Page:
Despite spending billions on preventing data loss, the C-suite is demonstrating a stark disconnect between business policy and personal behavior. Many admit to stealing intellectual property (IP) from a former employer, while others are taking hacker attacks as such a certainty that they are literally stockpiling crypto-cash to pay off hackers in the event of a breach.
- 78 percent of CEOs agree that ideas, in the form of IP, are still the most precious asset in the enterprise, yet 72 percent of CEOs admit they’ve taken valuable intellectual property from a former employer
- 80 percent of CISOs agree that “you cannot protect what you cannot see,” yet 82 percent of business leaders believe that IT can somehow protect data they cannot see
- 64 percent believe their company will suffer a breach in the next 12 months that will go public
This last finding, surveyors say, “has led nearly 73 percent of CISOs to stockpile cryptocurrency to pay cybercriminals.”
Rob Westervelt, research director for the security products group at IDC, is quoted in the report as saying that, “The time has come for the enterprise to make itself resilient. IT, security and business leaders need to arm themselves with facts about how the emotional forces that drive employee work styles impact data security policy.”
“To protect an enterprise today, security teams need to have visibility to where data lives and moves, and who has access to it. Visibility is key in protecting an organization against both internal and external threats,” Westervelt added.
C-suiters have no problem defying company policies and data security best practices. For example, 59% of CEOs admit to downloading software without knowing whether it is approved by corporate security. And, among business leaders in general, 77% believe their IT department would view this behavior as a security risk, but disregard the warning.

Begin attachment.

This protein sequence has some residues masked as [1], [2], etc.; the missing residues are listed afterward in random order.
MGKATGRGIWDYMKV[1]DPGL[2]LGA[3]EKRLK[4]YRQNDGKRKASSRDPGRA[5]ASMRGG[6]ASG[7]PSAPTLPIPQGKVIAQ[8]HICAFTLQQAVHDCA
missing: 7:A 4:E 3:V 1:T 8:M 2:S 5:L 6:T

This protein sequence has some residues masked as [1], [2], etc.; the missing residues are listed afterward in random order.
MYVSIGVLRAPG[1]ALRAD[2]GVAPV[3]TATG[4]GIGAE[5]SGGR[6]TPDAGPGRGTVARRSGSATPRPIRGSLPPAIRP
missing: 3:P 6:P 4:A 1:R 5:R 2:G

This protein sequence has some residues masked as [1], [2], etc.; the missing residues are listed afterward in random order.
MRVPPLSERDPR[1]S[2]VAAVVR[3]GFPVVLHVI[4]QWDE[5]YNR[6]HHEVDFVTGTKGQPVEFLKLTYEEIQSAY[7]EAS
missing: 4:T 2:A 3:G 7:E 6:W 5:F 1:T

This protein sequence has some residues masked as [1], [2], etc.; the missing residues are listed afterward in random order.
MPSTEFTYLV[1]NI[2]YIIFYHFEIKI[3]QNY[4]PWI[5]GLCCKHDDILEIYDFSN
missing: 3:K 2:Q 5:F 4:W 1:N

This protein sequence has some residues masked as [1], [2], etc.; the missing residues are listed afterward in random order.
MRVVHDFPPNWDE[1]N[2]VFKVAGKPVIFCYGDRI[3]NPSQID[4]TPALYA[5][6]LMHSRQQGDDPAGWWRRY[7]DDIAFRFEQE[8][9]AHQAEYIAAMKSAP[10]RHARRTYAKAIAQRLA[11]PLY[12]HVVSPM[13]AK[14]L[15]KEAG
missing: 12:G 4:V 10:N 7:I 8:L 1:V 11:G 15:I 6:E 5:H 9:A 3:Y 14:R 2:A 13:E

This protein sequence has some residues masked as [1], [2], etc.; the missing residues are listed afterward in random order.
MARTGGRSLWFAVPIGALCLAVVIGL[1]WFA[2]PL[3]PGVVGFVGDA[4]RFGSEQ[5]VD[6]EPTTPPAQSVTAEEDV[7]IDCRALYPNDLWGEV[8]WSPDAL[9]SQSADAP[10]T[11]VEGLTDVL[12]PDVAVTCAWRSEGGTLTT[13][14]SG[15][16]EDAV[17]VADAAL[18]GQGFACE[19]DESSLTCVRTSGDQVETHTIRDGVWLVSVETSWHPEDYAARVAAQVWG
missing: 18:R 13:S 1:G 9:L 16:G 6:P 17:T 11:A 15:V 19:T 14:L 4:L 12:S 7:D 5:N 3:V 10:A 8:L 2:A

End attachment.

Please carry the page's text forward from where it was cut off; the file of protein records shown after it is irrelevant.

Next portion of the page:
As many as 93% of CEOs admit to keeping a copy of their work on a personal device, outside of officially sanctioned company storage. And over 68% of them think keeping data outside of company storage poses a risk, but do so anyway.
But perhaps the most sobering finding remains the C-suite’s belief that preparing for breaches by stockpiling cryptocurrency is a good business practice. Surveyors regard this practice as “an unnecessary use of resources to react to cyberthreats.”
“If a data loss event strikes, a comprehensive data security strategy that includes visibility provides companies with the ability to understand what happened and when. As a result, they are positioned to recover much faster,” the researchers concluded.
In a survey of more than 250 cybersecurity professionals at the 2018 RSA conference in San Francisco in April, researchers at Thycotic found that 84% of respondents wanted to be notified immediately if a company they worked with had experienced a breach. At the same time, only 37% of the same cybersecurity professionals would notify customers right away if their organization was breached, researchers found.